Emicho

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Count Emicho (not to be confused with Bishop Emicho of Leiningen) was a count in the Rhineland in the late 11th century and the leader of the "German Crusade" in 1096. He is also commonly referred to as Emicho of Leiningen or Emich of Flonheim.

First Crusade[edit]

The original idea for the First Crusade that had been preached by Pope Urban II at the Council of Clermont in 1095 had already turned into a much different popular movement, led by Peter the Hermit. Peter's preaching of the Crusade spread much more quickly than the official versions of Urban's call. Peter's version influenced Emicho, who spread his own story that Christ had appeared to him. Infused with the teachings of the Gospel of Luke he felt chosen to fulfill the "end of times" prophecy. Emicho envisioned that he would march on Constantinople and overcome the forces there, taking over the title of "last World Emperor" in accordance with canonical prophetic tradition. All Christian armies, Latin and Greek, would then unite and march to seize Jerusalem from the Saracens thus prompting the Second Coming and denouement with the Antichrist. Inspired by such exulting promises, a few thousand Franks and Germans merged and marched east in April 1096.

Followers[edit]

Emicho's army attracted many unusual followers, including a group who worshipped a goose they believed to be filled with the Holy Spirit (see Women in the Crusades).[1] The army included Drogo of Nesle, Hartmann I, Count of Dillingen-Kyburg,[2] Thomas, Lord of Marle and La Fère and Count of Amien,[3] and William the Carpenter, Viscount of Milun,[4] labeled a coward during the siege of Antioch, and the Chronicler of the first Crusade, Albert of Aachen. It is likely that Thomas' father Enguerrand I, Lord of Coucy, was also part of the army.

Rhineland massacres[edit]

In the first half of 1096, Emicho gathered an army, which arrived at Speyer in May. Emicho, or his followers in separate groups, also went to Worms, Mainz, Cologne, Trier, and Metz, where they forcibly converted the Jewish communities, and massacred those who resisted. Eight hundred Jews were murdered at Worms and another seven hundred at Mainz (where, according to Albert of Aachen in his 12th century chronicle of the Crusades, around two hundred escaped this horde's knives and swords by slaying members of their family and themselves). The mob massacred communities in other cities as well.[5]

Emicho was apparently motivated by greed, as he needed money to finance his army, and the Jewish communities were thought to be wealthy. He also seems to have felt that the Jews were just as much enemies of Christ as the Muslims in Syria, but the Jews were more familiar and closer to home. The Jews in the cities along the Rhine at first attempted to pay Emicho to make him go away, but although he accepted their money, he still converted or killed them. As one of the crusaders explained to a rabbi: "You are the children of those who killed the object of our veneration, hanging him on a tree; and he himself had said: 'There will yet come a day when my children will come and avenge my blood.'"[6]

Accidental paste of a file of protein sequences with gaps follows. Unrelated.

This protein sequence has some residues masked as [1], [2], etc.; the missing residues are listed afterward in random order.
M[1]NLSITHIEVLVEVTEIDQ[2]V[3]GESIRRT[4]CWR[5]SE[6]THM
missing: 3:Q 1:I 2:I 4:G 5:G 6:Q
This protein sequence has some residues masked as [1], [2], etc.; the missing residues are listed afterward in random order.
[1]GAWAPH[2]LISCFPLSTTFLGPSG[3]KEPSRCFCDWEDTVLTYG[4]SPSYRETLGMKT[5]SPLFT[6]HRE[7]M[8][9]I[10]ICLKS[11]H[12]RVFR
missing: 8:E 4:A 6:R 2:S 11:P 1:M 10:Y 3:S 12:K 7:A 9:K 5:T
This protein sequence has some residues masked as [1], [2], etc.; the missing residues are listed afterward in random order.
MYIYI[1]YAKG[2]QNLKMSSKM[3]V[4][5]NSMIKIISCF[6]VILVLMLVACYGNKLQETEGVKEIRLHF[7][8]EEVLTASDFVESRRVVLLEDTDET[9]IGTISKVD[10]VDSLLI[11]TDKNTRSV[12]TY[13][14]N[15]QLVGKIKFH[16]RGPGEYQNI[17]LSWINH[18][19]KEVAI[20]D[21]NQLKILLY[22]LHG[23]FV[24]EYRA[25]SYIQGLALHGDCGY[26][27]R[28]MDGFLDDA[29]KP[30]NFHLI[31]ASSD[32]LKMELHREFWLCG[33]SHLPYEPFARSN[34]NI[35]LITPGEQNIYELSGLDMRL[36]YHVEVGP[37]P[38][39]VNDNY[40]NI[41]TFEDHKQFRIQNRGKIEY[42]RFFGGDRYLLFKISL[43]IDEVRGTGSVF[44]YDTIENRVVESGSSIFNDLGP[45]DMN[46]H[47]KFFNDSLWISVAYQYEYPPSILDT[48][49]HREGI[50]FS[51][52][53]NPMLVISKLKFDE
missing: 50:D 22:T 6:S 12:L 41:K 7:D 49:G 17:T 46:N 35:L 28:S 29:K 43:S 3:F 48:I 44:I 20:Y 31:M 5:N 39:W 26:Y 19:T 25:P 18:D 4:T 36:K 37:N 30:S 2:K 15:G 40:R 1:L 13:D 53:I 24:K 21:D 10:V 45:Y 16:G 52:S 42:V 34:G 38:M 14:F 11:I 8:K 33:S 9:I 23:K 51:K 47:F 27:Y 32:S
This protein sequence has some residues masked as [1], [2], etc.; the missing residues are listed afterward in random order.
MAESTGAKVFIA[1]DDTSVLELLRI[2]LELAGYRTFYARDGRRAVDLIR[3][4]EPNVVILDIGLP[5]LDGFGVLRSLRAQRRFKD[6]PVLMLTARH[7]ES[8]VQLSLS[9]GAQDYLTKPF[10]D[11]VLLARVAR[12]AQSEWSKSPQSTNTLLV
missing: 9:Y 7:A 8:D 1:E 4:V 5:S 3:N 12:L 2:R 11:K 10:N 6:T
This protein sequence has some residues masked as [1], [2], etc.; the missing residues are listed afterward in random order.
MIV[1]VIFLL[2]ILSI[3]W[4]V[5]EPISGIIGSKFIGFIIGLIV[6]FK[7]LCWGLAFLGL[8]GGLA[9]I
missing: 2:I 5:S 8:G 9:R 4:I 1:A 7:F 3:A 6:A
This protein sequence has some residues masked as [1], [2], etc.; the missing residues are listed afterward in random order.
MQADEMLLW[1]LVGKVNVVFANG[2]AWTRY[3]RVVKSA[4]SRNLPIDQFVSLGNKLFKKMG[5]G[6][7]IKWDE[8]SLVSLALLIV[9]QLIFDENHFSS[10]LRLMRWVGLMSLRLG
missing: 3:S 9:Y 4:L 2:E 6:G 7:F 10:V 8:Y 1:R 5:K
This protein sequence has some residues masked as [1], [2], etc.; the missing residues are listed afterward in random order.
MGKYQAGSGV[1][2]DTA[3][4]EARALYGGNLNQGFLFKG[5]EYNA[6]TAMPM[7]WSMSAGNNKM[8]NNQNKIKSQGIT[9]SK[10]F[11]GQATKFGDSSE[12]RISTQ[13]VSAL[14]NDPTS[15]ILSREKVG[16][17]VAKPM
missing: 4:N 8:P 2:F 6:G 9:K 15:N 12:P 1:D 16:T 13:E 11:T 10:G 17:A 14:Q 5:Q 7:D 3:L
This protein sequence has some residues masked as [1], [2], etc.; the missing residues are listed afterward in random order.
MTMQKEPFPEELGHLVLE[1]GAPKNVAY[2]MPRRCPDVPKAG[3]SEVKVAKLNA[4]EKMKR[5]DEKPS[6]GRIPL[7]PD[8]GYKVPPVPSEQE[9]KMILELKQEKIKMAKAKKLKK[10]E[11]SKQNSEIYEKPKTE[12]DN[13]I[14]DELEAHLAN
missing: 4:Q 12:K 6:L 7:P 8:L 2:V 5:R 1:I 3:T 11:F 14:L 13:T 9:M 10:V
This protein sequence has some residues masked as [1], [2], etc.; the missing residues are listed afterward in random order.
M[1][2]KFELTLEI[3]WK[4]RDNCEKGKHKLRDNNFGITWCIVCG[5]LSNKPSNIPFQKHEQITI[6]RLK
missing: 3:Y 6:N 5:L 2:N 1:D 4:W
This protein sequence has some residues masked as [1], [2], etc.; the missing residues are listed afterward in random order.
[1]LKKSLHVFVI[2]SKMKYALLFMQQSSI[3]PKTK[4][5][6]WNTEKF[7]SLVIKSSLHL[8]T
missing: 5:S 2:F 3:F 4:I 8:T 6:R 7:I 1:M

In some communities, mothers were said to have killed their own children to avoid conversion. The Christian bishops of the cities often attempted to protect their Jewish subjects but, except at Speyer, they did not succeed. In Mainz, Emicho was resisted by Archbishop Ruthard of Mainz and Jews were given shelter in the archbishop's personal residence.[7][8] Nevertheless, Emicho eventually attacked the episcopal palace and massacred Jews sheltering there.[7][9]

Disintegration of Emicho's army[edit]

The army continued down the Rhine until they reached the Danube, which they followed to Hungary. Here, after having run out of money and food, they began to pillage. Much of the army was killed by the Hungarians; the rest split up to join the other Crusader armies, and Emicho went back home to his family, where he was scorned for not fulfilling his vow to capture Jerusalem.

Sources[edit]

  • Toussaint, Ingo: Die Grafen von Leiningen. Jan Thorbecke Verlag, Sigmaringen 1982. ISBN 3-7995-7017-9.
  • A Database of Crusaders to the Holy Land, 1095-1149 (archive).

Notes[edit]

  1. ^ Albert of Aachen, Historia Ierosolimitana, ed. and trans. S. Edgington (Oxford: Oxford Medieval Texts, 2007), bk. I, ch. 30, pg. 59.
  2. ^ "A Database of Crusaders to the Holy Land". 
  3. ^ "A Database of Crusaders to the Holy Land". 
  4. ^ "A Database of Crusaders to the Holy Land". 
  5. ^ Corliss K. Slack (2013). Historical Dictionary of the Crusades. Scarecrow Press. pp. 108–9. 
  6. ^ Madden, Thomas F. The New Concise History of the Crusades. Rowman & Littlefield: New York, 2006.
  7. ^ a b Weidenkopf, Steve (2014). The Glory of the Crusades. El Cajon, CA: Catholic Answers Press. pp. 54–56. ISBN 978-1-941663-00-4. 
  8. ^ Terrible Outbreak of Antisemitism
  9. ^ JewishEncyclopedia.com - CRUSADES, THE:

See also[edit]